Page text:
When you make something for a loved one with the intent that it become a keepsake, it is a good idea to provide some documentation with it. Quilters, for example, often write or stitch the creator’s name, the date the quilt was finished and/or given, the name of the recipient, and sometimes the occasion.
Artists sometimes include this documentation on the back of their work or in the corner. If you inherit a family heirloom that does not include documentation, interview whomever you can to provide a narrative for the provenance of the item. This way, generations to come will enjoy the insight that such information gives.
In an effort to follow the excellent example of my grandmother and in an effort to repent for my lack of attention given to documenting items I’ve received and items I’ve given, I have been busy with a project. Using all the pictures I’ve taken in the past of my handiwork and taking a few more, I have narrated them with the most complete information I could. Here is what the document looks like:
During the Society of Tennessee Archivists 2013 conference, I attended a presentation by Tennessee State Library and Archives (TSLA) archivist Lori Lockhart entitled: “Pieces of the Past: What quilts can tell us about our ancestors.” Lori’s presentation included quilts in her own collection and their history and documentation, but it also included quilts from the holdings of the TSLA and what great lengths the staff must go through to provide histories for the textiles in their care that have NOT been well documented. It put the fear of you-know-what in me. So here is my effort and ‘catching up!’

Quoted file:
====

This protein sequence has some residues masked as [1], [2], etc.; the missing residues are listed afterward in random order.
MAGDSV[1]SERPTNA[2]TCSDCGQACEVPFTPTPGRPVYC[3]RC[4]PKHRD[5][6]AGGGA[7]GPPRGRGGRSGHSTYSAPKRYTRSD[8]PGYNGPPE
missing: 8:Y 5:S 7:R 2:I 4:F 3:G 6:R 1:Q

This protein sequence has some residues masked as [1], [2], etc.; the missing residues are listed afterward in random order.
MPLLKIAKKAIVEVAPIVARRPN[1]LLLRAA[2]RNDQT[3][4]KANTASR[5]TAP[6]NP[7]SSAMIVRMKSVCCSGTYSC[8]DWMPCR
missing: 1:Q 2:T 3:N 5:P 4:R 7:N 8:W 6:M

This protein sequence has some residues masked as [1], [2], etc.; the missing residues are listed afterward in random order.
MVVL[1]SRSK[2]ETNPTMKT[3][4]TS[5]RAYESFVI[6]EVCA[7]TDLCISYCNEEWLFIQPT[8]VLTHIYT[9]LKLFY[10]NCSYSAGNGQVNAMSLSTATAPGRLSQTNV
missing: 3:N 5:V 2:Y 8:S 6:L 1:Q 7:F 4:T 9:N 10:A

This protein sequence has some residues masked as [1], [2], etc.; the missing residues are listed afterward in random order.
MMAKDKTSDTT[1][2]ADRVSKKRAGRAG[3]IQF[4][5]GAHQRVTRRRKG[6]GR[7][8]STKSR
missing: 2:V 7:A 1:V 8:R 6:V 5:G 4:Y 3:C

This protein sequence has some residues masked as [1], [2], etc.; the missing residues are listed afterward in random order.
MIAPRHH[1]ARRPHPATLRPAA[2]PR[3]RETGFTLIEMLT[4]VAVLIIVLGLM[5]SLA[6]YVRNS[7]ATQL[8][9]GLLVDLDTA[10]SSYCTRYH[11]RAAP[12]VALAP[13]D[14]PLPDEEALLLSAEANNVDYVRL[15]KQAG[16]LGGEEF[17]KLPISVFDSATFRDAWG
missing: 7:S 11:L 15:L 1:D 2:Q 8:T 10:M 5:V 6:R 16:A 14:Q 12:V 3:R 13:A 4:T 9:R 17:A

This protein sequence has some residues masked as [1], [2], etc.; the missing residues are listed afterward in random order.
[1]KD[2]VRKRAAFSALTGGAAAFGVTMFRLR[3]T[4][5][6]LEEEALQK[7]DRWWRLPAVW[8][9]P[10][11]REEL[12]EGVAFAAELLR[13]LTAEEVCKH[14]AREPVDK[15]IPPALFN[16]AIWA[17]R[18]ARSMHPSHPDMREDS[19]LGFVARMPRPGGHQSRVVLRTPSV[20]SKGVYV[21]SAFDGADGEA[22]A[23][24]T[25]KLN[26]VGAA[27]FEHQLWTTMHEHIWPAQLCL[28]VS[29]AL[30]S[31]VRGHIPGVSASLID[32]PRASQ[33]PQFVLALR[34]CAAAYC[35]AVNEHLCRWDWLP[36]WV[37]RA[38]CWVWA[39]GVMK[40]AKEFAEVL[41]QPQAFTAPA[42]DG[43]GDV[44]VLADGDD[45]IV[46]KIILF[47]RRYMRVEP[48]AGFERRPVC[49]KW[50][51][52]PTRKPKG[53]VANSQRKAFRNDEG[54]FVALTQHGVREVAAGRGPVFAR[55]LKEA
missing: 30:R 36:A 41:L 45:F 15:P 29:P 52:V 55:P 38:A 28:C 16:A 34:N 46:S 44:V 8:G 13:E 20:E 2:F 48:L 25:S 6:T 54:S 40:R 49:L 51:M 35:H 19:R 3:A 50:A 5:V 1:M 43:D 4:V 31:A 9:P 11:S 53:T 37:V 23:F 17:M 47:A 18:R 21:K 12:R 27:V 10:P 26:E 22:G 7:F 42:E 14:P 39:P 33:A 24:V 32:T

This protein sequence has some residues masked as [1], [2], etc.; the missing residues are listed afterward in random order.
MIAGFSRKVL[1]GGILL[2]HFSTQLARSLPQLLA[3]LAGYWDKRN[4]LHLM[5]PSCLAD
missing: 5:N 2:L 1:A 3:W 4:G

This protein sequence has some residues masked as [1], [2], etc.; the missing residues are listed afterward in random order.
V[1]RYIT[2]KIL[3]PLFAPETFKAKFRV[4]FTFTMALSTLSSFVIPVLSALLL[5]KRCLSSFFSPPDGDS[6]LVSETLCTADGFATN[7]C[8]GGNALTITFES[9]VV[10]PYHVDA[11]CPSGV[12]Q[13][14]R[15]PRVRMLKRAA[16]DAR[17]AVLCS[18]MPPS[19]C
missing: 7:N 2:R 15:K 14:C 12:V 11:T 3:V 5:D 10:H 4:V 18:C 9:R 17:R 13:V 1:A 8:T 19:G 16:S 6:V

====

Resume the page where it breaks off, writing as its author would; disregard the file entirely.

I have omitted a few last names and other personal details just for the purposes of this blog, but you get the idea. Include a photograph accompanied by a creation or gifting date, the recipient’s name, the occasion, and in my case, the stories behind the fabrics I have chosen.
When I sew a gift for someone, I always tell them what the fabrics were used for, why I chose them, and any significance to their meaning, but now those things are written down. People forget and I won’t always be around to re-tell the stories.
This last pillow case, which was made and given to my daughter to take with her on her church mission to South Korea in June of 2012 is coming home in 5 days when Anna returns. It’s perfectly okay if it has been worn out in sleeping, washing, kneeling, or crying because that is what it was made for and I have a picture of it. Besides, I will get to hug the actual owner in person!
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